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Basis for set of 2x2 complex symmetric matrices

  1. Oct 3, 2009 #1
    1. The problem statement, all variables and given/known data

    Give the basis and dimension of the set of all 2x2 complex symmetric matrices.

    2. Relevant equations



    3. The attempt at a solution

    I know that if the coefficients were real, then I could just have the basis

    [tex]
    \left(
    \begin{array}{cc}
    1 & 0\\
    0 & 0
    \end{array}
    \right),

    \left(
    \begin{array}{cc}
    0 & 1\\
    1 & 0
    \end{array}
    \right),

    \left(
    \begin{array}{cc}
    0 & 0\\
    0 & 1
    \end{array}
    \right)
    [/tex]

    but if the entries of the matrix can be in the form of a+bi, where a and b are real numbers, do I need three SEPARATE matrices with "i" coefficients or can i combine them somehow?

    i.e., extend the dimension to 6 by:

    [tex]
    \left(
    \begin{array}{cc}
    i & 0\\
    0 & 0
    \end{array}
    \right)

    \left(
    \begin{array}{cc}
    0 & i\\
    i & 0
    \end{array}
    \right)

    \left(
    \begin{array}{cc}
    0 & 0\\
    0 & i
    \end{array}
    \right)
    [/tex]

    and thus my dimension would be 6?
     
  2. jcsd
  3. Oct 3, 2009 #2
    I think that you can combine them with complex scalar multiplication.

    e.g.

    [tex]
    \left(
    \begin{array}{cc}
    i & 0\\
    0 & 0
    \end{array}
    \right)=i
    \left(
    \begin{array}{cc}
    1 & 0\\
    0 & 0
    \end{array}
    \right)[/tex]
     
  4. Oct 3, 2009 #3
    but then that wouldnt span the space?

    if i wanted the matrix [tex] \left(
    \begin{array}{cc}
    1 & 3-2i\\
    3-2i & 16-i
    \end{array}
    \right)[/tex]

    wouldnt i need:
    [tex]
    \left(
    \begin{array}{cc}
    1 & 0\\
    0 & 0
    \end{array}
    \right) + 3\left(
    \begin{array}{cc}
    0 & 1\\
    1 & 0
    \end{array}
    \right) - 2\left(
    \begin{array}{cc}
    0 & i\\
    i & 0
    \end{array}
    \right) + 16\left(
    \begin{array}{cc}
    0 & 0\\
    0 & 1
    \end{array}
    \right) -\left(
    \begin{array}{cc}
    0 & 0\\
    0 & i
    \end{array}
    \right)[/tex]

    I don't see a way of obtaining this matrix without having a 6 dimensional basis where the 1's and i's are separated?
     
  5. Oct 3, 2009 #4
    wait a minute... multiplying by "i" is allowed isnt it? in which case I would have:

    [tex]
    i^3
    \left(
    \begin{array}{cc}
    i & 0\\
    0 & 0
    \end{array}
    \right) + 3i^3\left(
    \begin{array}{cc}
    0 & i\\
    i & 0
    \end{array}
    \right) - 2\left(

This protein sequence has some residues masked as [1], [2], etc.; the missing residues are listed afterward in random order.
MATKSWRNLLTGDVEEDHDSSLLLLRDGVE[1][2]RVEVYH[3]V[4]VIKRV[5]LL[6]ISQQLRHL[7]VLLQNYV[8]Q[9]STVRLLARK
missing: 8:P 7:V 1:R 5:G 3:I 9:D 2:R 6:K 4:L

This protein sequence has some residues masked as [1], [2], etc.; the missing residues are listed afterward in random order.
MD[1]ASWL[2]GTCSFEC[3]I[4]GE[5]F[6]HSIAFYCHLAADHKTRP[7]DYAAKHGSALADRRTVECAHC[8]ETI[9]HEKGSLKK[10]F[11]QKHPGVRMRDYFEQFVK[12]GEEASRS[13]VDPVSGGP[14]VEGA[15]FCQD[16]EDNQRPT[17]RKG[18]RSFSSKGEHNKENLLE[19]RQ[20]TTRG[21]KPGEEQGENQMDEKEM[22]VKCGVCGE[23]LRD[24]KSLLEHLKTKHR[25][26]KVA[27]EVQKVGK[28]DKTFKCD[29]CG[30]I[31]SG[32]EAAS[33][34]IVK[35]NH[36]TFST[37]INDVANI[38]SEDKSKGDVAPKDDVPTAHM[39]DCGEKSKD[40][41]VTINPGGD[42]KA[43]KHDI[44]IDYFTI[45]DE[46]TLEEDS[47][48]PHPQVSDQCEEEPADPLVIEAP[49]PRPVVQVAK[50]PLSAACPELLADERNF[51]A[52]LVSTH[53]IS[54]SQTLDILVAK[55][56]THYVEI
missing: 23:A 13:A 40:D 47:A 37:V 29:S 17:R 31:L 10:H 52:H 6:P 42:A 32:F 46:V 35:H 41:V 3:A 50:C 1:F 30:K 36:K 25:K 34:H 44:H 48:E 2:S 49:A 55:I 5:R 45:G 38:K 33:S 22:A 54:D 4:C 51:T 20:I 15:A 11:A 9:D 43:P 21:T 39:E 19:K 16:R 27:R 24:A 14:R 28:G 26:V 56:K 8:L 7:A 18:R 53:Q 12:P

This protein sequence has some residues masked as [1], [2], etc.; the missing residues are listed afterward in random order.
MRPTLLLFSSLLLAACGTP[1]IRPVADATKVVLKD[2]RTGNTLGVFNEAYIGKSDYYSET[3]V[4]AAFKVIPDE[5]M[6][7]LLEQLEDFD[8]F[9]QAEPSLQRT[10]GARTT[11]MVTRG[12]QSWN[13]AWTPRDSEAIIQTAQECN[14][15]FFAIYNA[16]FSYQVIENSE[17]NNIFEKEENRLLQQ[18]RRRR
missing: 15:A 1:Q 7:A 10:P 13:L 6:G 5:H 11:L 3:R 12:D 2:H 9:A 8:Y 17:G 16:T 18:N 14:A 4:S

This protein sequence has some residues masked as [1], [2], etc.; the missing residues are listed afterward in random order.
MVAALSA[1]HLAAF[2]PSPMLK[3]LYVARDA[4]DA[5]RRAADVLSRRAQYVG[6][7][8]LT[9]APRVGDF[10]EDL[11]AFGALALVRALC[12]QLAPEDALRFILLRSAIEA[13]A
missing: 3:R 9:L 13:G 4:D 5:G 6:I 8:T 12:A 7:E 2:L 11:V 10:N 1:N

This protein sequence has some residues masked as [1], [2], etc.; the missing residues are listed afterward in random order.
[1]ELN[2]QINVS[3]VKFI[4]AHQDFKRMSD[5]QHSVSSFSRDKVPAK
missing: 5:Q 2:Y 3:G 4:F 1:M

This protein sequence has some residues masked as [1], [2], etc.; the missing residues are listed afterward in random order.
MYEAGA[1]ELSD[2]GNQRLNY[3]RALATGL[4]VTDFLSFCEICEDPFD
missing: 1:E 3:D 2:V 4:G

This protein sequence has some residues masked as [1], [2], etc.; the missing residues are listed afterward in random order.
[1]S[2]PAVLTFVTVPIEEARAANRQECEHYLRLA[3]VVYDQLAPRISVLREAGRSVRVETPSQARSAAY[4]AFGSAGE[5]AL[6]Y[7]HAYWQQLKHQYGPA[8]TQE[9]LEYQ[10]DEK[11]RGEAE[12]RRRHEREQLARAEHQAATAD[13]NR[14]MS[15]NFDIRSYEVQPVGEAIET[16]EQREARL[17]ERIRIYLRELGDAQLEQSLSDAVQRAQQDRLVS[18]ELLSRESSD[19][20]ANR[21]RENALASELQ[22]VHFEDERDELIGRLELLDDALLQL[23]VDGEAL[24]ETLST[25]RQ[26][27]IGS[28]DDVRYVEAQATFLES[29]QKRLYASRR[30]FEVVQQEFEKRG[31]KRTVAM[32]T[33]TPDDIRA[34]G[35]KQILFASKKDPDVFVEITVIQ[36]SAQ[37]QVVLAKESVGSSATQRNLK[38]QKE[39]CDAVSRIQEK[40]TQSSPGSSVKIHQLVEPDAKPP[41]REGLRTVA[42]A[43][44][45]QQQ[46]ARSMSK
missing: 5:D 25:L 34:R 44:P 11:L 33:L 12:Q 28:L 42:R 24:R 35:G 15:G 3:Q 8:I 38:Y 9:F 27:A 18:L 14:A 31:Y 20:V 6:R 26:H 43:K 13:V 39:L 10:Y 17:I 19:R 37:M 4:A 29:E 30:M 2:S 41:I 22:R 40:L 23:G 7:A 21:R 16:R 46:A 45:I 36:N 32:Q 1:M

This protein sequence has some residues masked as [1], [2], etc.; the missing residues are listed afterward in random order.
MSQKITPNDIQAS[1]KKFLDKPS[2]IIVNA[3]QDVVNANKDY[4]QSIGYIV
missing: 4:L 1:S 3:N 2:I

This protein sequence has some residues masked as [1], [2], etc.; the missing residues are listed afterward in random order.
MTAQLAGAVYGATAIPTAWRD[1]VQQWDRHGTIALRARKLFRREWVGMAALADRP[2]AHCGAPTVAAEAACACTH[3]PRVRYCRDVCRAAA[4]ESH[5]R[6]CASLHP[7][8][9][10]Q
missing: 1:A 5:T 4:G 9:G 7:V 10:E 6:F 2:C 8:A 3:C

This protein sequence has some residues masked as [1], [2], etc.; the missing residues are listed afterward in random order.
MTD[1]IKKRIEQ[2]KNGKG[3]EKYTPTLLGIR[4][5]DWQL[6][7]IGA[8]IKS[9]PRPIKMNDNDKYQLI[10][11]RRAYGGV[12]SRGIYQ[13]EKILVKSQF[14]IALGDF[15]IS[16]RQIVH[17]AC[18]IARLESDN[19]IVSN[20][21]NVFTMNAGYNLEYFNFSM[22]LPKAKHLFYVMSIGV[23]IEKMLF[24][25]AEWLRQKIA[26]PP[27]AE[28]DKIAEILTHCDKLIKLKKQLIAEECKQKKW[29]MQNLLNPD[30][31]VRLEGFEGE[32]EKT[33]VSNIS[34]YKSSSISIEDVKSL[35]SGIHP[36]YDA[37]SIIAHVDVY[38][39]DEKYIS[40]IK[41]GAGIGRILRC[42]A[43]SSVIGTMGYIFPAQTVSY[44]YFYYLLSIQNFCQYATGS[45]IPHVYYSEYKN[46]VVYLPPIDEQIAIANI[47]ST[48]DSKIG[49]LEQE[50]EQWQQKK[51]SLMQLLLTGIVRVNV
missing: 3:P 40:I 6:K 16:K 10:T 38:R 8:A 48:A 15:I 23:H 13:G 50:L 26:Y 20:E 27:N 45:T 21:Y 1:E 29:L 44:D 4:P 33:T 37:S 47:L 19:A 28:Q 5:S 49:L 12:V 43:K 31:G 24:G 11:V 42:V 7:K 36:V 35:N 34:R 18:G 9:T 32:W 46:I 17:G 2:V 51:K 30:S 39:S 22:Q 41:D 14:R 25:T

\begin{array}{cc}
    0 & i\\
    i & 0
    \end{array}
    \right) + 16i^3\left(
    \begin{array}{cc}
    0 & 0\\
    0 & i
    \end{array}
    \right) -\left(
    \begin{array}{cc}
    0 & 0\\
    0 & i
    \end{array}
    \right)[/tex]

    in which case, my dimension would be 3, or just the three matrices with i's since i can obtain the 1's by a multiplication of i^3?

    i think thats w hat you were getting at aPhiliosopher - i dont think i understood what you meant the first time i read it
     
  6. Oct 3, 2009 #5
    [tex]

    \left(
    \begin{array}{cc}
    1 & 3-2i\\
    3-2i & 16-i
    \end{array}
    \right)
    =

    \left(
    \begin{array}{cc}
    1 & 0\\
    0 & 0
    \end{array}
    \right) + (3 - 2i)


    \left(
    \begin{array}{cc}
    0 & 1\\
    1 & 0
    \end{array}
    \right) + (16 - i)

    \left(
    \begin{array}{cc}
    0 & 0\\
    0 & 1
    \end{array}
    \right)
    [/tex]
     
  7. Oct 3, 2009 #6
    i make things too difficult :p

    so just the 1's would work then. i forgot about multiplying by i.

    thanks!
     
  8. Oct 3, 2009 #7
    What is the basis of the vector space over the field of reals?
     
  9. Oct 3, 2009 #8

    [tex]
    \left(
    \begin{array}{cc}
    1 & 0\\
    0 & 0
    \end{array}
    \right),

    \left(
    \begin{array}{cc}
    0 & 1\\
    1 & 0
    \end{array}
    \right),

    \left(
    \begin{array}{cc}
    0 & 0\\
    0 & 1
    \end{array}
    \right)
    [/tex]

    which should also be the basis over the complex too since i can just multiply by multiples of i as well
     
  10. Oct 3, 2009 #9
    Nooooo, that's not a basis over the reals.

    You had it right before I got here if you want it over the reals.

    I shouldn't have assumed it was over the complex field.
     
  11. Oct 3, 2009 #10
    Thanks, aPhilosoper. I wasn't really sure. :smile:
     
  12. Oct 3, 2009 #11
    i want it over the complex?
     
  13. Oct 3, 2009 #12
    Well, you're going to have to tell me. Technically, this is an incompletely specified problem. Is this vector space over the real or complex numbers? I would assume complex but don't really have a clue because it could go either way. At any rate, that question gives you your answer to what scalars are allowed in linear combinations. If you can't use complex numbers, then you have to have the three additional basis vectors that are just i times the first three.


    Thanks for pointing this out Phrack.
     
  14. Oct 4, 2009 #13
    its a vector space over the complex :D

    and can have complex entries
     
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